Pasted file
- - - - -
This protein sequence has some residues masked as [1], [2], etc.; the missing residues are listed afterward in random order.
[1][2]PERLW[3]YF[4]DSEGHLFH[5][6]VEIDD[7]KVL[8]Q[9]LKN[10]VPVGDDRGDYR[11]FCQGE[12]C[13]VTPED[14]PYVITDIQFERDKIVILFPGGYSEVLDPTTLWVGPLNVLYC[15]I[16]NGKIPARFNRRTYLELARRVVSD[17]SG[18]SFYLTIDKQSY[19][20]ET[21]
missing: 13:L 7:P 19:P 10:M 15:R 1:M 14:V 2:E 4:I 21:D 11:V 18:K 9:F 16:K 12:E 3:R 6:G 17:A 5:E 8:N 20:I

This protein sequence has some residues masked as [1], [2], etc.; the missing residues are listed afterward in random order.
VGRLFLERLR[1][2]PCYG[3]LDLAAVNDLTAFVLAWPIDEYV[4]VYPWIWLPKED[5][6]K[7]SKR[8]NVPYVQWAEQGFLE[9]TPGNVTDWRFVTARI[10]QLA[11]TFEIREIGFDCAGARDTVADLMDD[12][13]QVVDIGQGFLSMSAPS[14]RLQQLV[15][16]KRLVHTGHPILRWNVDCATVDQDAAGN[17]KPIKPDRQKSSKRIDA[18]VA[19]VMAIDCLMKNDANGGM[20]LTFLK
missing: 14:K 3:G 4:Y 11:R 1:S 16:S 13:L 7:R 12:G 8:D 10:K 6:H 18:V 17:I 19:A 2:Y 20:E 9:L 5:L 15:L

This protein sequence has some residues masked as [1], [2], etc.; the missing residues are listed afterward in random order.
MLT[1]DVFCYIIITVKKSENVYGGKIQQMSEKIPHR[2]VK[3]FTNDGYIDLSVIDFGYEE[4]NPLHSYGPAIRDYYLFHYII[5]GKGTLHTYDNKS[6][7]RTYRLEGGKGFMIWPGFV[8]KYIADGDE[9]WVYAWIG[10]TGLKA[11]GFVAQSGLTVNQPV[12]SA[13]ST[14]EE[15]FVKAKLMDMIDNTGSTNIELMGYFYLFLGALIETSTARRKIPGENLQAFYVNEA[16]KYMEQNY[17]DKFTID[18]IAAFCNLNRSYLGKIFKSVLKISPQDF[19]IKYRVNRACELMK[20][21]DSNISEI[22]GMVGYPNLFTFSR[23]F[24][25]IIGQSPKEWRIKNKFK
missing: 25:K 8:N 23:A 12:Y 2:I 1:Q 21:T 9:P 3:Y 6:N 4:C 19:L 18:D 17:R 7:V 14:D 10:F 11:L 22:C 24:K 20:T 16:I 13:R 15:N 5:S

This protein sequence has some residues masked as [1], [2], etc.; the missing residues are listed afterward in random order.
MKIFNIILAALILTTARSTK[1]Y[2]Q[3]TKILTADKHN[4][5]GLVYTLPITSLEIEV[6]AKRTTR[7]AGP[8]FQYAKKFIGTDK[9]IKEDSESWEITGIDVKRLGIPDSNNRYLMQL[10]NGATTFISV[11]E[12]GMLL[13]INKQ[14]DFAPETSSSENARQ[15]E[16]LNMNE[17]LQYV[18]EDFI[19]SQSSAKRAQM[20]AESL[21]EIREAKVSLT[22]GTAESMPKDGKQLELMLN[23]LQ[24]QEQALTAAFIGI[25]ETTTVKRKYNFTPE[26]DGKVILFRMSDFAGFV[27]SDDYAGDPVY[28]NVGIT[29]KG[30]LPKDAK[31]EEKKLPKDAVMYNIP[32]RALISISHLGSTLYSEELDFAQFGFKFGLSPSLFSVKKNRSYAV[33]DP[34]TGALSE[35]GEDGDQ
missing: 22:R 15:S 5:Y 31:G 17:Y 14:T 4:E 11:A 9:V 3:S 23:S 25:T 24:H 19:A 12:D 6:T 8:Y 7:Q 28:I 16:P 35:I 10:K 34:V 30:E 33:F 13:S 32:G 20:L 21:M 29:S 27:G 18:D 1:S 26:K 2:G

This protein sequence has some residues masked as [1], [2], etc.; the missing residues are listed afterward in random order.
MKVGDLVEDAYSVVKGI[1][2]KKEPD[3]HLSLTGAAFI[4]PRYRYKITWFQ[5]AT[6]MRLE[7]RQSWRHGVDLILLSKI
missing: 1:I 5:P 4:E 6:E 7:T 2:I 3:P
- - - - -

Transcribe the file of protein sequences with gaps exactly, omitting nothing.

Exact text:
This protein sequence has some residues masked as [1], [2], etc.; the missing residues are listed afterward in random order.
[1][2]PERLW[3]YF[4]DSEGHLFH[5][6]VEIDD[7]KVL[8]Q[9]LKN[10]VPVGDDRGDYR[11]FCQGE[12]C[13]VTPED[14]PYVITDIQFERDKIVILFPGGYSEVLDPTTLWVGPLNVLYC[15]I[16]NGKIPARFNRRTYLELARRVVSD[17]SG[18]SFYLTIDKQSY[19][20]ET[21]
missing: 13:L 7:P 19:P 10:M 15:R 1:M 14:V 2:E 4:I 21:D 11:V 18:K 9:F 16:K 12:E 3:R 6:G 17:A 5:E 8:N 20:I

This protein sequence has some residues masked as [1], [2], etc.; the missing residues are listed afterward in random order.
VGRLFLERLR[1][2]PCYG[3]LDLAAVNDLTAFVLAWPIDEYV[4]VYPWIWLPKED[5][6]K[7]SKR[8]NVPYVQWAEQGFLE[9]TPGNVTDWRFVTARI[10]QLA[11]TFEIREIGFDCAGARDTVADLMDD[12][13]QVVDIGQGFLSMSAPS[14]RLQQLV[15][16]KRLVHTGHPILRWNVDCATVDQDAAGN[17]KPIKPDRQKSSKRIDA[18]VA[19]VMAIDCLMKNDANGGM[20]LTFLK
missing: 14:K 3:G 4:Y 11:R 1:S 16:S 13:L 7:R 12:G 8:D 10:K 6:H 18:V 17:I 19:A 2:Y 20:E 9:L 5:L 15:L

This protein sequence has some residues masked as [1], [2], etc.; the missing residues are listed afterward in random order.
MLT[1]DVFCYIIITVKKSENVYGGKIQQMSEKIPHR[2]VK[3]FTNDGYIDLSVIDFGYEE[4]NPLHSYGPAIRDYYLFHYII[5]GKGTLHTYDNKS[6][7]RTYRLEGGKGFMIWPGFV[8]KYIADGDE[9]WVYAWIG[10]TGLKA[11]GFVAQSGLTVNQPV[12]SA[13]ST[14]EE[15]FVKAKLMDMIDNTGSTNIELMGYFYLFLGALIETSTARRKIPGENLQAFYVNEA[16]KYMEQNY[17]DKFTID[18]IAAFCNLNRSYLGKIFKSVLKISPQDF[19]IKYRVNRACELMK[20][21]DSNISEI[22]GMVGYPNLFTFSR[23]F[24][25]IIGQSPKEWRIKNKFK
missing: 25:K 8:N 23:A 12:Y 2:I 1:Q 21:T 9:P 3:Y 6:N 4:C 19:L 18:D 17:R 7:V 14:D 10:F 11:L 22:C 24:K 20:T 16:I 13:R 15:N 5:S

This protein sequence has some residues masked as [1], [2], etc.; the missing residues are listed afterward in random order.
MKIFNIILAALILTTARSTK[1]Y[2]Q[3]TKILTADKHN[4][5]GLVYTLPITSLEIEV[6]AKRTTR[7]AGP[8]FQYAKKFIGTDK[9]IKEDSESWEITGIDVKRLGIPDSNNRYLMQL[10]NGATTFISV[11]E[12]GMLL[13]INKQ[14]DFAPETSSSENARQ[15]E[16]LNMNE[17]LQYV[18]EDFI[19]SQSSAKRAQM[20]AESL[21]EIREAKVSLT[22]GTAESMPKDGKQLELMLN[23]LQ[24]QEQALTAAFIGI[25]ETTTVKRKYNFTPE[26]DGKVILFRMSDFAGFV[27]SDDYAGDPVY[28]NVGIT[29]KG[30]LPKDAK[31]EEKKLPKDAVMYNIP[32]RALISISHLGSTLYSEELDFAQFGFKFGLSPSLFSVKKNRSYAV[33]DP[34]TGALSE[35]GEDGDQ
missing: 22:R 15:S 5:Y 31:G 17:Y 14:T 4:E 11:A 9:V 3:S 23:S 25:T 24:H 19:A 12:D 6:T 8:Y 7:Q 28:I 16:P 35:I 10:K 34:V 30:E 33:F 13:S 32:G 20:L 21:M 29:S 27:G 18:D 1:S 26:K 2:G

This protein sequence has some residues masked as [1], [2], etc.; the missing residues are listed afterward in random order.
MKVGDLVEDAYSVVKGI[1][2]KKEPD[3]HLSLTGAAFI[4]PRYRYKITWFQ[5]AT[6]MRLE[7]RQSWRHGVDLILLSKI
missing: 1:I 5:P 4:E 6:E 7:T 2:I 3:P